“We see that there is an opening for it,” he says.
Five years ago, they added seminars to CYFF as a way to further encourage and equip budding filmmakers. Accomplished professionals teach classes on topics such as how to improve lighting, get better sound quality or write a better story line.
Brown says the industry experts “love teaching kids how to make movies.”
More recently, CYFF expanded the learning through a two-day film camp. One camp was offered in November 2013; another will be offered March 28-29.
Attendance at the camp is limited to 24 students, who are divided into four team of six. Each team also includes two industry experts who serve as coaches and resources. The teams write, cast, film and edit a short scene during the course of the camp. Finished mini-films are then shown and critiqued at the end of the two days.
Participants learn from the hands-on experience, says Brown. “They get it.”
Brown says the CYFF team hopes to take the camp to other locations around the country. They are even talking to a group in Mexico about organizing a camp there. In addition, Brown says they dream about helping to start similar festivals in other locations.
This year’s 20th anniversary Film Festival will have many of the elements participants have come to expect, but, Brown says, “we’ve decided to kick it up a notch.” So the event will feature festival alumni serving as emcees, a time for co-founders to reminisce and a number of celebrity guests, including rising star Jenn Gotzon and veteran actor Basil Hoffman. An early screening will highlight entries that didn’t make the top 10 as well as entries from past years. Brown says it should be fun to see how skills and technology have improved in 20 years.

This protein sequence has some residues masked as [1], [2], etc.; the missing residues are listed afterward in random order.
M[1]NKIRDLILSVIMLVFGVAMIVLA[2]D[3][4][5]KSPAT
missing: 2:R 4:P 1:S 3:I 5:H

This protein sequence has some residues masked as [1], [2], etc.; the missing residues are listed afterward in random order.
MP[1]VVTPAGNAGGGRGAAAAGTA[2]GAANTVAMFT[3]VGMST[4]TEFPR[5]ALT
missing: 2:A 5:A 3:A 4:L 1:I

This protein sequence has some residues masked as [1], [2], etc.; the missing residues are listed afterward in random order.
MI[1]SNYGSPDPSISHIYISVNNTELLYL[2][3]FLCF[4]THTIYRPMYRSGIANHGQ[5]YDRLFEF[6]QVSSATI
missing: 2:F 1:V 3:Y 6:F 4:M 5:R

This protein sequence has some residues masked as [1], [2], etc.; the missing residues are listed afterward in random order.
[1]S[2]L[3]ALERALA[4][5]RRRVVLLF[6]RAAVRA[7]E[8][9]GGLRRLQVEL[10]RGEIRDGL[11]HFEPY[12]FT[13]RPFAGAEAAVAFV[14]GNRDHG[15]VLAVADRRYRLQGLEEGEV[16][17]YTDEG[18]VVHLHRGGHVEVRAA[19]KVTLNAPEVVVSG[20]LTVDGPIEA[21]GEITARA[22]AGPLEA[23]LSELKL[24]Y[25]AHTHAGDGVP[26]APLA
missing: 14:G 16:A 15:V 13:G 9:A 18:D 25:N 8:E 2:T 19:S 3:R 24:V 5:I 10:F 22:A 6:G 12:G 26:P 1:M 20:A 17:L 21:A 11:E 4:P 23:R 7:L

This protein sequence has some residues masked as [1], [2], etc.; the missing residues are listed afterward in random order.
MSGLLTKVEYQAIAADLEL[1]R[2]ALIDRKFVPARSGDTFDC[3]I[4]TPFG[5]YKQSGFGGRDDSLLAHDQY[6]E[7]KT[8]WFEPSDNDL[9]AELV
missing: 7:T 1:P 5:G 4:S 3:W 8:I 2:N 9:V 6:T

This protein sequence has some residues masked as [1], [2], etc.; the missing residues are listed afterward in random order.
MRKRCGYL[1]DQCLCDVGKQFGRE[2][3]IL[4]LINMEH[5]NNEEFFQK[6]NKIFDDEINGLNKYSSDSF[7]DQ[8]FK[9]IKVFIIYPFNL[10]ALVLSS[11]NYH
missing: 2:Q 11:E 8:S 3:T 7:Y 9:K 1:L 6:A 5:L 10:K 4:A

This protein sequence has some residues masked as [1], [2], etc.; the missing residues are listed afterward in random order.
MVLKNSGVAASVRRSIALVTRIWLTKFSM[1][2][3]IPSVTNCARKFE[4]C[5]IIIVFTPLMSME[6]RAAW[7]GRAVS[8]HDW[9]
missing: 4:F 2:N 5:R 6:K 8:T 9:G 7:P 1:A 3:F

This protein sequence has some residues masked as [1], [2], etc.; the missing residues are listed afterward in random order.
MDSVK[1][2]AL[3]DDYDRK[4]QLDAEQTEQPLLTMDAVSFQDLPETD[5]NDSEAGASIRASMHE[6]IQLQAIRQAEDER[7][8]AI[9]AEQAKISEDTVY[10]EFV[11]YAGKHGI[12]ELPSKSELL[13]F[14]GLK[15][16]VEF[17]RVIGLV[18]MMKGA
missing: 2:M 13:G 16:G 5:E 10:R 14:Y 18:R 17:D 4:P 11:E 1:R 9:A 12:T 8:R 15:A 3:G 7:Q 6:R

As Brown reflects on this milestone for CYFF, he talks about the need for perseverance: “It would have been easy to give up 10 years ago, but each year when I hand that giant check to the winning group, I remind myself that God set this up, and for whatever the reason, he put me in the place of making it happen. So I’m going to be faithful to that as best I can.”
To those with a vision for ministry, he says, “If God puts a ministry in your heart, persevere. Don’t give up.”
For more information on the Christian Youth Film Festival, visit www.ChristianYouthFilmFestival.org or contact Brown directly at email@example.com. CL featured Christian Youth Film Festival in the June/July 2009 issue; read that article here: www.usmb.org/film-festival-features-movies-by-christian-teens.
Photos provided by Joe Brown are from previous CYFF events.
Photo 1: Trophies award at the annual Christian Youth Film Festival have improved since the recycled trophies with new nameplates that were given out the first year of the festival.
Photo 2: A two-day film camp was added last year and a second camp will be held next month.